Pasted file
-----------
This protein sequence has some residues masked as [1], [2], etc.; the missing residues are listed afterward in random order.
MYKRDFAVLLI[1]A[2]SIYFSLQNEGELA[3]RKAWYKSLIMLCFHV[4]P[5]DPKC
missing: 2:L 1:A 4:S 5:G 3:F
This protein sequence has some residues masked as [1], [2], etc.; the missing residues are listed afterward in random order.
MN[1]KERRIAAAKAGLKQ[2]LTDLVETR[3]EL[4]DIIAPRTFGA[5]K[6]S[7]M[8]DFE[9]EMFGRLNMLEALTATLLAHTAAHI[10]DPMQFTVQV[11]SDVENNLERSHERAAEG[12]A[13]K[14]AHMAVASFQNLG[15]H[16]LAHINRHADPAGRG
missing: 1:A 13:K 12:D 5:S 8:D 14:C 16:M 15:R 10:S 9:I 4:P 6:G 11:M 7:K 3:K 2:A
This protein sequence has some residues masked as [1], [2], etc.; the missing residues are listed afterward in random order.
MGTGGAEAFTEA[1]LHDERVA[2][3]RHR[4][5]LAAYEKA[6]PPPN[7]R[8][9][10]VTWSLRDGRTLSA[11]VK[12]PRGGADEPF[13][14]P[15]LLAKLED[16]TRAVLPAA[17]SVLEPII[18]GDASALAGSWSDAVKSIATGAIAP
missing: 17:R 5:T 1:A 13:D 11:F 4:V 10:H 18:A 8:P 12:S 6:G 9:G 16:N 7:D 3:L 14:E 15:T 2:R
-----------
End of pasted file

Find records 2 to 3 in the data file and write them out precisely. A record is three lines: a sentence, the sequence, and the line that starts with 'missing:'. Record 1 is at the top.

This protein sequence has some residues masked as [1], [2], etc.; the missing residues are listed afterward in random order.
MN[1]KERRIAAAKAGLKQ[2]LTDLVETR[3]EL[4]DIIAPRTFGA[5]K[6]S[7]M[8]DFE[9]EMFGRLNMLEALTATLLAHTAAHI[10]DPMQFTVQV[11]SDVENNLERSHERAAEG[12]A[13]K[14]AHMAVASFQNLG[15]H[16]LAHINRHADPAGRG
missing: 1:A 13:K 12:D 5:S 8:D 14:C 16:M 15:R 10:S 9:I 4:P 6:G 11:M 7:K 3:K 2:A
This protein sequence has some residues masked as [1], [2], etc.; the missing residues are listed afterward in random order.
MGTGGAEAFTEA[1]LHDERVA[2][3]RHR[4][5]LAAYEKA[6]PPPN[7]R[8][9][10]VTWSLRDGRTLSA[11]VK[12]PRGGADEPF[13][14]P[15]LLAKLED[16]TRAVLPAA[17]SVLEPII[18]GDASALAGSWSDAVKSIATGAIAP
missing: 17:R 5:T 1:A 13:D 11:F 4:V 10:H 18:A 8:P 12:S 6:G 9:G 16:N 7:D 3:L 14:E 15:T 2:R